For example, which is correct:

Плохие люди уже близко! or Плохие люди уже близки!

Also, would be helpful to understand the logic behind the adverb being used (if using the adverb is correct, that is.)


3 Answers 3


"Плохие люди уже близко" will sound tiny tad more natural compared to "плохие люди уже близки", and here's why.

Technically both forms are acceptable here. When you are using first form, you are sort of speaking about the fact that bad people are not that far around, with "близко" being not some immanent property of bad people but a mere statement, an estimate of distance, so it's люди (как далеко?) близко.

When you are using the second one, you are talking about proximity as of attribute of the "bad people", you know, sort of like "люди (каковы?) близки".

In many situations this two words are interchangeable, but still, not quite always. Compare following two sentences:

  • Мы уже близки к достижению нашей оптимальной производительности.
  • Смотрите, уже виден изгиб реки. Это значит, что мы уже близко.

If you'll leave just "мы уже близки" and "мы уже близко" and ask Russian native speaker to continue the sentence, in first case you most likely get statements about assessment of state, of how close we to some logical phase; while in second - description of physical proximity.

Just to make it clearer, compare following almost identical phrases:

  • Мы близки к провалу.
  • Мы близко к провалу.

First will be perceived by native speaker with a failure (so, "we are close to failure"), second one - with being literally close to abyss.

  • "плохие люди уже близки" would be perfectly fine if you are crawling through a forest to attack them. I'd say "близки" implies that you re trying to reach or at least moving toward that goal/place and generally more dramatic than many other expressions. Commented Oct 5, 2020 at 17:11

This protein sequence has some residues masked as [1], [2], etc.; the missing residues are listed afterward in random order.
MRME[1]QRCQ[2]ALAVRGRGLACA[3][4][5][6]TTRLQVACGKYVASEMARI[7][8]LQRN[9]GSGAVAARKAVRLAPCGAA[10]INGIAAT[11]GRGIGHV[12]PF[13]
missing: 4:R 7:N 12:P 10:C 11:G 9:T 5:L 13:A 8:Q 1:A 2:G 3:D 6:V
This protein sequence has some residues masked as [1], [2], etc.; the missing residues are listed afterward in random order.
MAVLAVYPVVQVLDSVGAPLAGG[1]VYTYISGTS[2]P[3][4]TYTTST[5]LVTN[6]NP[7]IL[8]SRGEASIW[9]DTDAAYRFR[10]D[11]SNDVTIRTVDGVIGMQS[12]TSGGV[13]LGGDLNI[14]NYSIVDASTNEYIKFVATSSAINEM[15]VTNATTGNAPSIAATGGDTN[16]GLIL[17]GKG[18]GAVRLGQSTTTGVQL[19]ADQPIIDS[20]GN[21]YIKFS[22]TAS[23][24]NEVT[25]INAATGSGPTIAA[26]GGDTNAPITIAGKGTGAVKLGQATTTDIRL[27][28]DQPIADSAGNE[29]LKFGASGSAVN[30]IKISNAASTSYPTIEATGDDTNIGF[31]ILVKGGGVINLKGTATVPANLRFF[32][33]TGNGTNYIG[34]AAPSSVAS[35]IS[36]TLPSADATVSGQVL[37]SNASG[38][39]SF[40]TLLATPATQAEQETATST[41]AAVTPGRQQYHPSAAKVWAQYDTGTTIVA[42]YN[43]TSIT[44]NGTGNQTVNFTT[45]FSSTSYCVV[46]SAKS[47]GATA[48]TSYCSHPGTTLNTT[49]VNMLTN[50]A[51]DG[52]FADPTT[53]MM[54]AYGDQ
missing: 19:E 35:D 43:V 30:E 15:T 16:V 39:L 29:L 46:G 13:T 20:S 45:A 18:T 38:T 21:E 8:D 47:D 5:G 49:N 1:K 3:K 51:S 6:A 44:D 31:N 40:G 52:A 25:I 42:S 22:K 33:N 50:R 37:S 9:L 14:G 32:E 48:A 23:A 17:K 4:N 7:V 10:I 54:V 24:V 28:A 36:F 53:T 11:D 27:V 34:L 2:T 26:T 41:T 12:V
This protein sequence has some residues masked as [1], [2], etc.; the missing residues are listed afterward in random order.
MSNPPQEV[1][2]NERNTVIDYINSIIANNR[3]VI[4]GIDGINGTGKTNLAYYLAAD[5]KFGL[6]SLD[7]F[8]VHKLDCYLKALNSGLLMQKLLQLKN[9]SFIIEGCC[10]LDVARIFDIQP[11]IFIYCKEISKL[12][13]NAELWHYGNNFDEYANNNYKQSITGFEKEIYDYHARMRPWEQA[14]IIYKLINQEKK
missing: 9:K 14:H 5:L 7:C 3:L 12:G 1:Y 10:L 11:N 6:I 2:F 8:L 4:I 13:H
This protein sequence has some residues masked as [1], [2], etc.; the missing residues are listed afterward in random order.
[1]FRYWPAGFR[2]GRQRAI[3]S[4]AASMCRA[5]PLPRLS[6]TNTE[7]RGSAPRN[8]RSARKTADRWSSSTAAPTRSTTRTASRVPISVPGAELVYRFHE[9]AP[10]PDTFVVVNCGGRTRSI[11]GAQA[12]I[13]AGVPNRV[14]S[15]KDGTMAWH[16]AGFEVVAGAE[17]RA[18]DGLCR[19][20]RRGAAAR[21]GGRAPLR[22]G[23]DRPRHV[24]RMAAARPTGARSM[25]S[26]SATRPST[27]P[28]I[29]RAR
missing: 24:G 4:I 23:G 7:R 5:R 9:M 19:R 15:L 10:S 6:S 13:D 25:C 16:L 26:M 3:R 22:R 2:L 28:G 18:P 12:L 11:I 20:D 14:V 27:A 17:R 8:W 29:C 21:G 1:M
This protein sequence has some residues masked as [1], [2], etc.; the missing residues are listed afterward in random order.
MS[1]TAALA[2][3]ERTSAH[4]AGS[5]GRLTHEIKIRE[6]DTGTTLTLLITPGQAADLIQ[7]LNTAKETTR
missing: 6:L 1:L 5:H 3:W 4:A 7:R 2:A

Here you shall use the adverb only (or so called short adjective близок, not form близкий). Плохие люди уже близки :> "The evil people is near yet".

"Плохие люди уже близко! or Плохие люди уже близки!" - the both forms are correct. 1 - "people as event", 2 - "plural objects, these people".

"близко-близкий" It's some complicated case here. :) The adjective "близкие, близкий" have got a connotation about "familiarity, intimacy, similarity"; not only about a physical distance between objects.

In this case this connotation, of course, is achieving full forse of it. But if you say just "ЭТИ люди близки" it mean "these people are familiar, etc" (but it depend on context :> In general, "Эти люди уже близки" can be meaning "these people are locating near" too :> In the some contexts the "Плохие люди уже близки" might be mean something like "these evil people had a sex, or have other intimate relations or friendship" yet )

"Плохие люди - близкие" - sounds as a grammar mistake or a semantic (or moral, mb.) brain-twister .

"Плохие люди близки друг другу" - sounds good, and it's about "familiarity-similarity".

"Это - близкие люди" sounds good, it's about "familiarity,etc".

"Эти объекты - близкие"... hmm... there isn't enough additional information here, it seems to me.

"Раздалась близкая стрельба" - sounds good, and it's about "distance"

"Это близкий мне человек " - sounds good, and it's about "familiarity,etc".

P.S. Additionally, these "Плохие люди" sounds somehow childly.


As other people said, the use of adjective may mean similarity or familiarity in addition to distance, which may be not what you would want to express. As in English "Those bad people are already close [to each other]".

Also, близко somehow implies approaching direction with eventual encounter, while близки implies approaching direction to a lesser extent.

Another difference, adverb implies "reachable", while adjective may imply physical closeness without being reachable. For instance, "Город находится близко от станции" - the city is close to the station (it is easily reachable), while "Город близок к станции" - may imply the city is near the station, but there is some obstacle that may make it unreachable (state border, river, swamp, etc) There is a Russian proverb, "Близок локоть, да не укусишь" - "The elbow is close, but you cannot bite it"

Your Answer

By clicking “Post Your Answer”, you agree to our terms of service and acknowledge you have read our privacy policy.

Not the answer you're looking for? Browse other questions tagged or ask your own question.